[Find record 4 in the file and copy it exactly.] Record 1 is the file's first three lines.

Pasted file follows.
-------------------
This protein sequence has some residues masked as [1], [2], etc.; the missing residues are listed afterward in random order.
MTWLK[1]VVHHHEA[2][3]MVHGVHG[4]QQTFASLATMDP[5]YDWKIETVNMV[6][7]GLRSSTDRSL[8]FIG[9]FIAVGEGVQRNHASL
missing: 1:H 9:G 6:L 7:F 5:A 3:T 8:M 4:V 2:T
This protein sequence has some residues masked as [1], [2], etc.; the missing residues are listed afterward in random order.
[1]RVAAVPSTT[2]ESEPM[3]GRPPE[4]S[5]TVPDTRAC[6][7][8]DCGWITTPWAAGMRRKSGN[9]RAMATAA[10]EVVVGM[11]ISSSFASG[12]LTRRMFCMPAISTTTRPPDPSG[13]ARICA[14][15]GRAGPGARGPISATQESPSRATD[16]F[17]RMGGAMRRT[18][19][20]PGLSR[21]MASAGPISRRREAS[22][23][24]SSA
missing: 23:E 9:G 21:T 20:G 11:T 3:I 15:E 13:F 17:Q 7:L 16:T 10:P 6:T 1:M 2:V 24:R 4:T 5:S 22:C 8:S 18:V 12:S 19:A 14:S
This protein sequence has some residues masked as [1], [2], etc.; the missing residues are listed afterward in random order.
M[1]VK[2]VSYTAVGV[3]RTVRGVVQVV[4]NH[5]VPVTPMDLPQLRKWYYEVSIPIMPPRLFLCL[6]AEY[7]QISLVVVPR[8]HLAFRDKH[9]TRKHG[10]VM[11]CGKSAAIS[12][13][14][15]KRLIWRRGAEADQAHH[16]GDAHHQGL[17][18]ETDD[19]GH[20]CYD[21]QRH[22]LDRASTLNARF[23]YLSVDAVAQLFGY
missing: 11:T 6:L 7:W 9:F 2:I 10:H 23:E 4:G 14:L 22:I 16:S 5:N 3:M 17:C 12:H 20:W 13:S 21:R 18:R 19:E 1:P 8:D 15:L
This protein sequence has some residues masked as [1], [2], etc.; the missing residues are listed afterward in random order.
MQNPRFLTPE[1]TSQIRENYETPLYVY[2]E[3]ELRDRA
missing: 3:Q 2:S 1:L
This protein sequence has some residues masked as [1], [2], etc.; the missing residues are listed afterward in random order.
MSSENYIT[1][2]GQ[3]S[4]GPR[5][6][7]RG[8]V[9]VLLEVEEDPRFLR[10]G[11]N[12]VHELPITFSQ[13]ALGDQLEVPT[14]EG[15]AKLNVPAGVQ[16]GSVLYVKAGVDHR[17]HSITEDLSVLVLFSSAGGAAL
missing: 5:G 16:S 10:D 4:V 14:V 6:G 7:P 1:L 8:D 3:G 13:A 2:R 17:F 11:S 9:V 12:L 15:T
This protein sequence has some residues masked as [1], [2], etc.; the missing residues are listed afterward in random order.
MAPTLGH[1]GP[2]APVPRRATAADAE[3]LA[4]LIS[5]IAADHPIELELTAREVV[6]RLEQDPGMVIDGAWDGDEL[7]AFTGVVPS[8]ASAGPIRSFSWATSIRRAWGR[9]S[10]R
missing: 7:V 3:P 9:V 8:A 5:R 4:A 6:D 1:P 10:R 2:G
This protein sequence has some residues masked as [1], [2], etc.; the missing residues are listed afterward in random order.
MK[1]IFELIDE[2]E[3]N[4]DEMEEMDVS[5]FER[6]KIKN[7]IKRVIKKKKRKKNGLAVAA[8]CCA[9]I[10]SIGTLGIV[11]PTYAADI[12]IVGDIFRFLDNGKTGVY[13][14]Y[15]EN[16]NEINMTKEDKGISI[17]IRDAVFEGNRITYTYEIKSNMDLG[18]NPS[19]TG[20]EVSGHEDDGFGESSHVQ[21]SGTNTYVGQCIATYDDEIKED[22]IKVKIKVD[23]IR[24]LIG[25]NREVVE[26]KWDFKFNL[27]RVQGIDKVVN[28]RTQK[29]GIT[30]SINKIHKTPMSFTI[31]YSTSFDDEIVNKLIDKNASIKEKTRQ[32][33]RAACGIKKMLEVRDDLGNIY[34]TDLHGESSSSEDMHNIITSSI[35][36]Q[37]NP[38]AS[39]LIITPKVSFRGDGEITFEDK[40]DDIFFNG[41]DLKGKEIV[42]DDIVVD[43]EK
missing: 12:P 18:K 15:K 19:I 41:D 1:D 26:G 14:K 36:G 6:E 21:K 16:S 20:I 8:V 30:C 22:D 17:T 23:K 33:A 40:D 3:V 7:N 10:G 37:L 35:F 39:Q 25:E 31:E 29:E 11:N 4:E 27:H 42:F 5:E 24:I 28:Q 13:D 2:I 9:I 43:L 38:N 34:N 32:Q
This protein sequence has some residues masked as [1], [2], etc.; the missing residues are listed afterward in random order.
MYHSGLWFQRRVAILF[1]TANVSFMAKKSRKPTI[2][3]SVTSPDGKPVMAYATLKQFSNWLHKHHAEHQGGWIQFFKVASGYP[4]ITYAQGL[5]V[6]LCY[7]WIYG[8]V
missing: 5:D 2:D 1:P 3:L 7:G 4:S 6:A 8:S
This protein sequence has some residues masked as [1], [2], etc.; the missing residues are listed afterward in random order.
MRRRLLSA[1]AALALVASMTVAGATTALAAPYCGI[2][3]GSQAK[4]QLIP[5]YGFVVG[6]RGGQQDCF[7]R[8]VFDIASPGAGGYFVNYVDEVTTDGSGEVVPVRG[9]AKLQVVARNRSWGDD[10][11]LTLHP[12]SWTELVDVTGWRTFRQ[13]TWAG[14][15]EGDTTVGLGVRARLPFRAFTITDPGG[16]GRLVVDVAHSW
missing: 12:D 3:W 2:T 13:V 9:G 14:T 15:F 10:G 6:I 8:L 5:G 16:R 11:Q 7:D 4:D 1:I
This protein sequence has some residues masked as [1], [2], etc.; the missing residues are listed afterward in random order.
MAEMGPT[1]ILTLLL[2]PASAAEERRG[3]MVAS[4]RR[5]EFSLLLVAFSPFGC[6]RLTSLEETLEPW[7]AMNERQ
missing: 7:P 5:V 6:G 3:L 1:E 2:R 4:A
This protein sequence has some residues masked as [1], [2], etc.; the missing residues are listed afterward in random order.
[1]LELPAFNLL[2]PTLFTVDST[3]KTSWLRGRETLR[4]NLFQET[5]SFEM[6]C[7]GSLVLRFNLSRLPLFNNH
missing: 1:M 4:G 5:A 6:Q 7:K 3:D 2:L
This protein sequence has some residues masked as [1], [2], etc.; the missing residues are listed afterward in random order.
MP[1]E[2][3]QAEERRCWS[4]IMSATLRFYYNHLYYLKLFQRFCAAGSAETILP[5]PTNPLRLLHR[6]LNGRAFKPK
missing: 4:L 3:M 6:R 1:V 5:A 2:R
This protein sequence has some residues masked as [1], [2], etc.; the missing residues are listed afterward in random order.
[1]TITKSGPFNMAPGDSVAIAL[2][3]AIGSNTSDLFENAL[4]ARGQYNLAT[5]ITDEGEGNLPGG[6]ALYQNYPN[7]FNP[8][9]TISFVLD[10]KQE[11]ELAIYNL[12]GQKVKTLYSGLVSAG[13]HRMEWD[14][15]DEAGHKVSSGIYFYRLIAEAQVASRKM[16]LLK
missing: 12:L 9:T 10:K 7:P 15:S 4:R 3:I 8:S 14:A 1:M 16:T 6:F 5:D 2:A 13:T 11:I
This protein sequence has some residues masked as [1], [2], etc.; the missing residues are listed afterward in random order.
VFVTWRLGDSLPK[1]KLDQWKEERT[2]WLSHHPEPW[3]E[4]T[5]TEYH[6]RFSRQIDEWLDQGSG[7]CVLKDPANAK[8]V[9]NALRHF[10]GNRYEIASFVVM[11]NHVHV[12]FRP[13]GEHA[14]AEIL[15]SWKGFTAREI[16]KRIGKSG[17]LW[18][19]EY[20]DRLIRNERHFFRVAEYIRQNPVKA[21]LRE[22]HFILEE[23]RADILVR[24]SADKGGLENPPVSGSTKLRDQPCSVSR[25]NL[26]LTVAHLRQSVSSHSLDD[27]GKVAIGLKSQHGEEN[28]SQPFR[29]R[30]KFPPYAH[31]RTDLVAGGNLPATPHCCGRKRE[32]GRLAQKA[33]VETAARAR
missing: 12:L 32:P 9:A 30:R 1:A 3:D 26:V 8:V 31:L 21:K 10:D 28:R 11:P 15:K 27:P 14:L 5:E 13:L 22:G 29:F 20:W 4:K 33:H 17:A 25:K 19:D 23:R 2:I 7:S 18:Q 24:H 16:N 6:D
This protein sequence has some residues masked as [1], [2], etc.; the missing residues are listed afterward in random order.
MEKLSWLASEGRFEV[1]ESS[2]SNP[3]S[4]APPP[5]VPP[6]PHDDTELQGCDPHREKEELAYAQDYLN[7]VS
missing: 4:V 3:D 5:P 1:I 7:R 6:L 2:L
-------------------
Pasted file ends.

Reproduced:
This protein sequence has some residues masked as [1], [2], etc.; the missing residues are listed afterward in random order.
MQNPRFLTPE[1]TSQIRENYETPLYVY[2]E[3]ELRDRA
missing: 3:Q 2:S 1:L